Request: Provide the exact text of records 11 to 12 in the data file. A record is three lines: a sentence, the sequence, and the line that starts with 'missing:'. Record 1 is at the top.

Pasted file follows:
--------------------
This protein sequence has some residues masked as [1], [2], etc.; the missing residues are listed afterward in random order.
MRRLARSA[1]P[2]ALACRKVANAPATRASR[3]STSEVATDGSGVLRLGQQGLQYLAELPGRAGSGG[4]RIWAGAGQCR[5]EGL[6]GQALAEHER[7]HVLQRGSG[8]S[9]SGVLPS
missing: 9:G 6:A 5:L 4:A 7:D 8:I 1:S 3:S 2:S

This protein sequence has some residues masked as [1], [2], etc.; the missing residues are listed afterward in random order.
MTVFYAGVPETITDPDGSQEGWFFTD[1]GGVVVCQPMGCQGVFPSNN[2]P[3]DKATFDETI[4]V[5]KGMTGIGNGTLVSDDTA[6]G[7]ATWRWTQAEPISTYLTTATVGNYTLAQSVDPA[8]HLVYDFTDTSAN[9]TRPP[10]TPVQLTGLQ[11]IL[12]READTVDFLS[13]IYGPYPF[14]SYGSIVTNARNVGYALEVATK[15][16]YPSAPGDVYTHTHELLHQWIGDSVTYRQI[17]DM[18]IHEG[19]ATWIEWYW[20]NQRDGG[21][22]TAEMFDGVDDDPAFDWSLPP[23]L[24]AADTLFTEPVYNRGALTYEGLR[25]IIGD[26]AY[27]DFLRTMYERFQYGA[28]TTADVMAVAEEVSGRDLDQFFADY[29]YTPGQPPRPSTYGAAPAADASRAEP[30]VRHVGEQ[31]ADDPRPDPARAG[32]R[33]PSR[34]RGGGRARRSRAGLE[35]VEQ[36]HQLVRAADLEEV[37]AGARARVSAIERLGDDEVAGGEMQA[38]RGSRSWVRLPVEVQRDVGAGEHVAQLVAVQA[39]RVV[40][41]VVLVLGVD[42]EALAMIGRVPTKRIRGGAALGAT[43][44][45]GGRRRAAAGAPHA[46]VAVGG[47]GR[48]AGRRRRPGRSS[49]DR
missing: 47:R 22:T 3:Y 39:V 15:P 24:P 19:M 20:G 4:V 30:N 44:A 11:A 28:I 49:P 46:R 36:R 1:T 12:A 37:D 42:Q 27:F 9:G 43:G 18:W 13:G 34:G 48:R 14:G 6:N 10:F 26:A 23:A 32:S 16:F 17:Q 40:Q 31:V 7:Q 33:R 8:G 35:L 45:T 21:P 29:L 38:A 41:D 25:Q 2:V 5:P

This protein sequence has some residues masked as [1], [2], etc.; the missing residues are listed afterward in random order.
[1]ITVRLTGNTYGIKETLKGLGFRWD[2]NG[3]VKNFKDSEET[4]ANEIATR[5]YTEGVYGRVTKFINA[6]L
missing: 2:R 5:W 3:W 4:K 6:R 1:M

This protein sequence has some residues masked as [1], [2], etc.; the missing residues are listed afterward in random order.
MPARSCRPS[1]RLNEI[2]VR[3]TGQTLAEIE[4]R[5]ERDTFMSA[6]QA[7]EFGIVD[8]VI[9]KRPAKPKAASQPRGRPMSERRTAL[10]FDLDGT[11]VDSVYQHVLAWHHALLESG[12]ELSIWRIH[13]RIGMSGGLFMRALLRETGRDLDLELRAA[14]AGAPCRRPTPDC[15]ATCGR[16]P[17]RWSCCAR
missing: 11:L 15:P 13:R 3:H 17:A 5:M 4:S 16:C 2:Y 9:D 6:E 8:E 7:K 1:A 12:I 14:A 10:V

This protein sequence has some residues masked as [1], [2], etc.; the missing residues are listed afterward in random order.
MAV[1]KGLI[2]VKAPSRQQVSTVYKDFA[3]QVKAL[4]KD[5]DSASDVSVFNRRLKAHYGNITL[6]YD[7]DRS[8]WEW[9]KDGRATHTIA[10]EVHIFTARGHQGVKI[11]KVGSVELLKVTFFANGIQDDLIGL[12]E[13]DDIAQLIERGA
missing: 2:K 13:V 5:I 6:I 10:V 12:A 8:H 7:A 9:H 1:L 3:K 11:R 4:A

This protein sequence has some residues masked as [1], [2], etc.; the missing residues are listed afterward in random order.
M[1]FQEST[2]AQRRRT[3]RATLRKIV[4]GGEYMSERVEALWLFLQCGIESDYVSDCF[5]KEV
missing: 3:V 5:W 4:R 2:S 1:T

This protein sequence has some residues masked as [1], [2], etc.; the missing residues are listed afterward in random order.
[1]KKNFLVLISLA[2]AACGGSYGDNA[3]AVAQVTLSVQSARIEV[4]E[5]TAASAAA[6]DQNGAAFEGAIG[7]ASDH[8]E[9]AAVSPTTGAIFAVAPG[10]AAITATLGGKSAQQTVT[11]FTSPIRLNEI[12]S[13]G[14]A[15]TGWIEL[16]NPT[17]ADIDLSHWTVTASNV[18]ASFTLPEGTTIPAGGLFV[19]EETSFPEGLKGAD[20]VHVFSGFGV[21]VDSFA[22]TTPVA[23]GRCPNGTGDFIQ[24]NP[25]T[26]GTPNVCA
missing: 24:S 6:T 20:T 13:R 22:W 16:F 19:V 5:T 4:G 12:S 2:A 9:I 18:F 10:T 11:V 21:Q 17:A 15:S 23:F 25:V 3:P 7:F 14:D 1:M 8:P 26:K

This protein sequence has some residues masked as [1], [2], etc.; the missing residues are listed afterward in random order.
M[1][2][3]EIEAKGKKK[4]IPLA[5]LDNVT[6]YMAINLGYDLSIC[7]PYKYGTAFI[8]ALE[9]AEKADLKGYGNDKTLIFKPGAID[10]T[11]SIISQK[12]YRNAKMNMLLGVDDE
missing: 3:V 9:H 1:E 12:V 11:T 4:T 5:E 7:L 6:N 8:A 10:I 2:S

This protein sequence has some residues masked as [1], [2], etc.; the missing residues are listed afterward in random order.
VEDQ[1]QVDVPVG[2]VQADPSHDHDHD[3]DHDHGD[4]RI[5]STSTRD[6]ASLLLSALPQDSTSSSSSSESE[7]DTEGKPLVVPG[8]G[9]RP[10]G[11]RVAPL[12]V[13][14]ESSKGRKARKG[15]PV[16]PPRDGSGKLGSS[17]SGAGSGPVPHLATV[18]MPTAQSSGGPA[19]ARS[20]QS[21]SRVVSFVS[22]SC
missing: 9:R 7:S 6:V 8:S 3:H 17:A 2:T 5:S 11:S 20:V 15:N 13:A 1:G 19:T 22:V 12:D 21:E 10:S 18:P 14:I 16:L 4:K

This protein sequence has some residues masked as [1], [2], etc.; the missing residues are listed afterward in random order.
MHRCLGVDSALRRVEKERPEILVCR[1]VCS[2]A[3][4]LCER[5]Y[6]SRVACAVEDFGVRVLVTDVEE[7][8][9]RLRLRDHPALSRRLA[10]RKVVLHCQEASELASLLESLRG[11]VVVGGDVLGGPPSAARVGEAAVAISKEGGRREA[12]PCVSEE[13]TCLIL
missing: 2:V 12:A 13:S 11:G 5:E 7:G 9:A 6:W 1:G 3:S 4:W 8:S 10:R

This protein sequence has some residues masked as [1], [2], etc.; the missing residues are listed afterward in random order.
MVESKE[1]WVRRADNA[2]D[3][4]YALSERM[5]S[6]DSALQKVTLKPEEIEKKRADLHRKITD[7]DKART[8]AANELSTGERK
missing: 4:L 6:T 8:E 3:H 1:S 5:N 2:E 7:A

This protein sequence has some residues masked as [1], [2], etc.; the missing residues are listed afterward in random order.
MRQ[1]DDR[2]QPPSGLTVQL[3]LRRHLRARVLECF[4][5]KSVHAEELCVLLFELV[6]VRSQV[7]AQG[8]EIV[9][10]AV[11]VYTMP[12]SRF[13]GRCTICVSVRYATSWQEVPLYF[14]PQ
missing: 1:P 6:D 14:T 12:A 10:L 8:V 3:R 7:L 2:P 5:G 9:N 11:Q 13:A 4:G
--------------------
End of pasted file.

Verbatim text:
This protein sequence has some residues masked as [1], [2], etc.; the missing residues are listed afterward in random order.
MVESKE[1]WVRRADNA[2]D[3][4]YALSERM[5]S[6]DSALQKVTLKPEEIEKKRADLHRKITD[7]DKART[8]AANELSTGERK
missing: 4:L 6:T 8:E 3:H 1:S 5:N 2:E 7:A

This protein sequence has some residues masked as [1], [2], etc.; the missing residues are listed afterward in random order.
MRQ[1]DDR[2]QPPSGLTVQL[3]LRRHLRARVLECF[4][5]KSVHAEELCVLLFELV[6]VRSQV[7]AQG[8]EIV[9][10]AV[11]VYTMP[12]SRF[13]GRCTICVSVRYATSWQEVPLYF[14]PQ
missing: 1:P 6:D 14:T 12:A 10:L 8:V 3:R 7:L 2:P 5:G 9:N 11:Q 13:A 4:G